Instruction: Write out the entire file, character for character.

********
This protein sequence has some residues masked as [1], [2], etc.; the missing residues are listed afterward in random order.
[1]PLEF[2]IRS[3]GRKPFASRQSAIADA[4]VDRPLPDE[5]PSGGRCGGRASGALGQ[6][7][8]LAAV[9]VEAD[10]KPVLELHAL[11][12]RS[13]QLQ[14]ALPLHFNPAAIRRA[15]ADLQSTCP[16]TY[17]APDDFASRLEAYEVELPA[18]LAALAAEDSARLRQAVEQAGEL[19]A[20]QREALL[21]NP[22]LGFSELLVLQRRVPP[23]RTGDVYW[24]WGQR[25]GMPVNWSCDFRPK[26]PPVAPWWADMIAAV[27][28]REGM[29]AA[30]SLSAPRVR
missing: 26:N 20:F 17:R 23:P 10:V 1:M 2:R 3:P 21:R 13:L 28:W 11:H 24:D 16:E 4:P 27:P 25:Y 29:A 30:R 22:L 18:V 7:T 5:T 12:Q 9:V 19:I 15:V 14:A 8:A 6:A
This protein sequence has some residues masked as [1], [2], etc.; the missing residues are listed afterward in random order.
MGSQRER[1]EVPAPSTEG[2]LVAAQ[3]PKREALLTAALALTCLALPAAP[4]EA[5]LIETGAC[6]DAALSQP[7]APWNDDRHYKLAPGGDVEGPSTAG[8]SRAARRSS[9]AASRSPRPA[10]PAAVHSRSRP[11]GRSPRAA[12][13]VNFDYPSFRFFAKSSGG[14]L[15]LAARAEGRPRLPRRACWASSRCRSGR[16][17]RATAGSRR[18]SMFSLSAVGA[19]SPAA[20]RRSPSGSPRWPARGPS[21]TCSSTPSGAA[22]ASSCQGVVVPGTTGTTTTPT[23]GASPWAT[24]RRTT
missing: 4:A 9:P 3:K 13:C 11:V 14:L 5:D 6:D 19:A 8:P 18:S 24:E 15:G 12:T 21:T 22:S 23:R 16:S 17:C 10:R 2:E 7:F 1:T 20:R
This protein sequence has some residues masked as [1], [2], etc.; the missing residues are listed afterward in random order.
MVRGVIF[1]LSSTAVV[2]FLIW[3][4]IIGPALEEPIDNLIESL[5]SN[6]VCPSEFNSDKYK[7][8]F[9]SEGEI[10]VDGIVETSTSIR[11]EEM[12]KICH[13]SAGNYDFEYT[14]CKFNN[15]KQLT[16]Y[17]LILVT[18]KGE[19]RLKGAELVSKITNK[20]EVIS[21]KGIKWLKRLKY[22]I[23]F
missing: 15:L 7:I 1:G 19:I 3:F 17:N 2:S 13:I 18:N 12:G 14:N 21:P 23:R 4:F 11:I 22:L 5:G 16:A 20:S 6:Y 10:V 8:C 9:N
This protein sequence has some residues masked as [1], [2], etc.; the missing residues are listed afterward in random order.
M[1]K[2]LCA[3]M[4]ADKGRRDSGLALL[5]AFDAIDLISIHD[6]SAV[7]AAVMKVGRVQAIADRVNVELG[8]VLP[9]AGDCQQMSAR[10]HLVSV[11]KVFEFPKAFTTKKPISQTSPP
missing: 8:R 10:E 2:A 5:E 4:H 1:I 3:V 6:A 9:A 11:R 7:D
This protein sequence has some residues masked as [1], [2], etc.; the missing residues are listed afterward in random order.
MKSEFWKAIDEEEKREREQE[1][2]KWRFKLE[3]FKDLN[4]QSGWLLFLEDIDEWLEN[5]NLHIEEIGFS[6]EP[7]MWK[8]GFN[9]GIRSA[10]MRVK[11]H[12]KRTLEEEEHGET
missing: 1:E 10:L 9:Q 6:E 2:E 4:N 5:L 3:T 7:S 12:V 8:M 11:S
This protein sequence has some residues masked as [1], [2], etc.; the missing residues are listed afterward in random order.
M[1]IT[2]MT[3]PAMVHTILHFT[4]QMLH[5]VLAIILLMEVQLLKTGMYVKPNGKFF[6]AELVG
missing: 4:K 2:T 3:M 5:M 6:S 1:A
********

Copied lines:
This protein sequence has some residues masked as [1], [2], etc.; the missing residues are listed afterward in random order.
[1]PLEF[2]IRS[3]GRKPFASRQSAIADA[4]VDRPLPDE[5]PSGGRCGGRASGALGQ[6][7][8]LAAV[9]VEAD[10]KPVLELHAL[11][12]RS[13]QLQ[14]ALPLHFNPAAIRRA[15]ADLQSTCP[16]TY[17]APDDFASRLEAYEVELPA[18]LAALAAEDSARLRQAVEQAGEL[19]A[20]QREALL[21]NP[22]LGFSELLVLQRRVPP[23]RTGDVYW[24]WGQR[25]GMPVNWSCDFRPK[26]PPVAPWWADMIAAV[27][28]REGM[29]AA[30]SLSAPRVR
missing: 26:N 20:F 17:R 23:P 10:V 1:M 2:R 3:P 21:R 13:L 28:W 11:H 24:D 16:E 4:P 27:P 25:Y 29:A 30:R 22:L 18:V 7:T 5:T 12:Q 9:V 19:I 15:V 14:A 8:A 6:A
This protein sequence has some residues masked as [1], [2], etc.; the missing residues are listed afterward in random order.
MGSQRER[1]EVPAPSTEG[2]LVAAQ[3]PKREALLTAALALTCLALPAAP[4]EA[5]LIETGAC[6]DAALSQP[7]APWNDDRHYKLAPGGDVEGPSTAG[8]SRAARRSS[9]AASRSPRPA[10]PAAVHSRSRP[11]GRSPRAA[12][13]VNFDYPSFRFFAKSSGG[14]L[15]LAARAEGRPRLPRRACWASSRCRSGR[16][17]RATAGSRR[18]SMFSLSAVGA[19]SPAA[20]RRSPSGSPRWPARGPS[21]TCSSTPSGAA[22]ASSCQGVVVPGTTGTTTTPT[23]GASPWAT[24]RRTT
missing: 4:A 9:P 3:K 13:C 11:V 14:L 5:D 6:D 19:A 8:P 18:S 24:E 15:G 12:T 21:T 22:S 23:R 16:S 17:C 10:R 2:E 7:F 1:T 20:R
This protein sequence has some residues masked as [1], [2], etc.; the missing residues are listed afterward in random order.
MVRGVIF[1]LSSTAVV[2]FLIW[3][4]IIGPALEEPIDNLIESL[5]SN[6]VCPSEFNSDKYK[7][8]F[9]SEGEI[10]VDGIVETSTSIR[11]EEM[12]KICH[13]SAGNYDFEYT[14]CKFNN[15]KQLT[16]Y[17]LILVT[18]KGE[19]RLKGAELVSKITNK[20]EVIS[21]KGIKWLKRLKY[22]I[23]F
missing: 15:L 7:I 1:G 19:I 3:F 17:N 2:S 13:I 18:N 12:G 14:N 21:P 23:R 4:F 11:I 22:L 5:G 16:A 20:S 6:Y 10:V 8:C 9:N
This protein sequence has some residues masked as [1], [2], etc.; the missing residues are listed afterward in random order.
M[1]K[2]LCA[3]M[4]ADKGRRDSGLALL[5]AFDAIDLISIHD[6]SAV[7]AAVMKVGRVQAIADRVNVELG[8]VLP[9]AGDCQQMSAR[10]HLVSV[11]KVFEFPKAFTTKKPISQTSPP
missing: 8:R 10:E 2:A 5:E 4:H 1:I 3:V 6:A 9:A 11:R 7:D
This protein sequence has some residues masked as [1], [2], etc.; the missing residues are listed afterward in random order.
MKSEFWKAIDEEEKREREQE[1][2]KWRFKLE[3]FKDLN[4]QSGWLLFLEDIDEWLEN[5]NLHIEEIGFS[6]EP[7]MWK[8]GFN[9]GIRSA[10]MRVK[11]H[12]KRTLEEEEHGET
missing: 1:E 10:L 9:Q 6:E 2:E 4:N 5:L 3:T 7:S 12:V 8:M 11:S
This protein sequence has some residues masked as [1], [2], etc.; the missing residues are listed afterward in random order.
M[1]IT[2]MT[3]PAMVHTILHFT[4]QMLH[5]VLAIILLMEVQLLKTGMYVKPNGKFF[6]AELVG
missing: 4:K 2:T 3:M 5:M 6:S 1:A